Liquidia Gets Tentative FDA Approval for Yutrepia on Heels of Favorable Patent Ruling
One month after a favorable ruling in a patent dispute, Morrisville-based Liquidia has gained tentative approval from the U.S. Food and Drug Administration for Yutrepia, its inhalation powder for treating pulmonary arterial hypertension (PAH).
Tentative approval means that Yutrepia, a formulation of treprostinil, a pulmonary and systemic vasodilator, has met all regulatory standards for quality, safety and efficacy required for approval in the United States.
“The tentative approval for Yutrepia is another step toward providing an important option for patients with PAH in the U.S.,” said Dr. Tushar Shah, chief medical officer of Liquidia. “We believe Yutrepia can improve the limitations of current nebulized therapies by allowing the administration of an expanded dose range of inhaled treprostinil using a proven, convenient, palm-sized device.”
However, due to an ongoing patent dispute with United Therapeutics, Yutrepia can’t yet be marketed in the United States under a regulatory stay pursuant to the Drug Price Competition and Patent Term Restoration Act (Hatch-Waxman Act).
In June 2020, United Therapeutics filed a lawsuit against Liquidia for alleged infringement of three patents related to Tyvaso, its own treprostinil medication for PAH and pulmonary hypertension associated with interstitial lung disease (PH-ILD).
As a result, the FDA can’t give final approval of Yutrepia until the expiration of the regulatory stay on Oct. 27, 2022, or earlier resolution or settlement of the ongoing litigation.
In October, the U.S. Patent Trial and Appeal Board ruled in Liquidia’s favor in a proceeding involving a Tyvaso patent owned by United Therapeutics. In its ruling, the board found that seven of the nine claims were unpatentable. Only two narrower dependent claims remain unresolved.
Damian deGoa, president and chief executive officer of Liquidia, said at the time that the decision was “a clear win” for his company and that he remained confident Liquidia would ultimately prevail on all patent claims asserted against it.
Large market in play
The stakes are high in the treprostinil battle because the addressable market for the inhaled drug is large and expected to grow. In 2020, United Therapeutics reported that Tyvaso, its FDA-approved nebulized formulation of treprostinil for PAH, achieved sales of more than $480 million.
A report in August by Grand View Research estimated the global PAH market would reach $7.7 billion by 2028, expanding at a 4.9 percent compound annual growth rate during the period. The number of PAH cases is rising by 100,000 to 200,000 per year, largely due to risk factors such as alcohol and tobacco consumption, HIV, sedentary lifestyle, smoking and diseases of unknown causes.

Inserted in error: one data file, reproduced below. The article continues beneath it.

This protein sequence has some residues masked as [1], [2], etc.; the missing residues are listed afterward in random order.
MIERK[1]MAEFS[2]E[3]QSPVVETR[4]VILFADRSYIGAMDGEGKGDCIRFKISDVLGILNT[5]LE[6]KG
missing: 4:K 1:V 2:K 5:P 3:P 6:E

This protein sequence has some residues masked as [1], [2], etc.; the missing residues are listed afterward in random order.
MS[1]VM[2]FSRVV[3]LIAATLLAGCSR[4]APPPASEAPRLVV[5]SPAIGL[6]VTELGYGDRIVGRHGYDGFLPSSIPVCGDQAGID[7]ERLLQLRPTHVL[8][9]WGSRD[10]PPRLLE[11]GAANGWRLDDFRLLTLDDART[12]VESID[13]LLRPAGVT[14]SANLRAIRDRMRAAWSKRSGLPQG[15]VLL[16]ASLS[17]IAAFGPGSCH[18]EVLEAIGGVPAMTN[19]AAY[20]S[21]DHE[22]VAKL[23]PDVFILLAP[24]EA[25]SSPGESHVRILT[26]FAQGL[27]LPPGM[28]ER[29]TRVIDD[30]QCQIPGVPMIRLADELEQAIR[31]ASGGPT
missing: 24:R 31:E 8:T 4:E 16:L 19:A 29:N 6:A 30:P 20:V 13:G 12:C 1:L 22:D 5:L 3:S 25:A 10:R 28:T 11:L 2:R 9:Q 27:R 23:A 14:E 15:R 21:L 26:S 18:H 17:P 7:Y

United Therapeutics has developed its own next-generation, dry-powder formulation of treprostinil, called Tyvaso DPI, for treating PAH and PH-ILD. Tyvaso DPI, as with Liquidia’s Yutrepia, would be inhaled using a puff-style device rather than a traditional nebulizer, giving patients more convenience.
In October, however, the FDA declined to approve United Therapeutics’ New Drug Application for Tyvaso DPI, citing an open-inspection issue at a third-party facility that performs analytical testing of treprostinil.
Company executives said at the time they were confident that the deficiency would be resolved quickly and that Tyvaso DPI could receive approval by the summer of 2022 or earlier.
"Tyvaso DPI will be a groundbreaking advancement for PAH and PH-ILD patients, and we look forward to launching this product no later than the summer of 2022," said Michael Benkowitz, president and chief operating officer of United Therapeutics. "We reaffirm the achievability of our near-term goal of doubling the number of patients on Tyvaso by the end of 2022, and our longer-term goal of having 25,000 patients on our products by the end of 2025."
Rare diseases make breathing difficult
PAH is a rare, chronic, progressive disease caused by hardening and narrowing of the pulmonary arteries that can lead to heart failure and eventually death. An estimated 30,000 patients in the United States have the condition.
PH-ILD is also a rare disease of high blood pressure in the lungs caused by other progressive lung diseases.
Treprostinil works by relaxing and widening the blood vessels in the lungs and other parts of the body so that blood can flow more easily.
Yutrepia is indicated for the treatment of PAH to improve exercise ability in adult patients with New York Heart Association Functional Class II-III symptoms. It is a dry powder formulation intended to enhance deep-lung delivery and achieve higher dose levels of treprostinil than current inhaled therapies.
deGoa said the FDA’s tentative approval of Yutrepia was a significant milestone for Liquidia.
“Not only does the tentative approval establish the safety and efficacy of Yutrepia for PAH patients but, in the process, we have validated our proprietary PRINT technology to engineer discrete drug particles with uniform composition, size and shape,” he said. “There is more work to be done. We will now focus our efforts on pre-commercial launch activities and the growing market opportunity for Yutrepia in PAH and potential new indications.”
Liquidia, a publicly held company that was spun out of the University of North Carolina at Chapel Hill in 2004, is focused on the development and commercialization of products in pulmonary hypertension and other applications of its PRINT technology. The company operates through its two wholly owned subsidiaries, Liquidia Technologies and Liquidia PAH.
United Therapeutics, a publicly held company, is focused on finding cures for pulmonary arterial hypertension and other life-threatening diseases. It is headquartered in Silver Spring, Md., and has a research and manufacturing facility in Research Triangle Park that employs more than 400 people.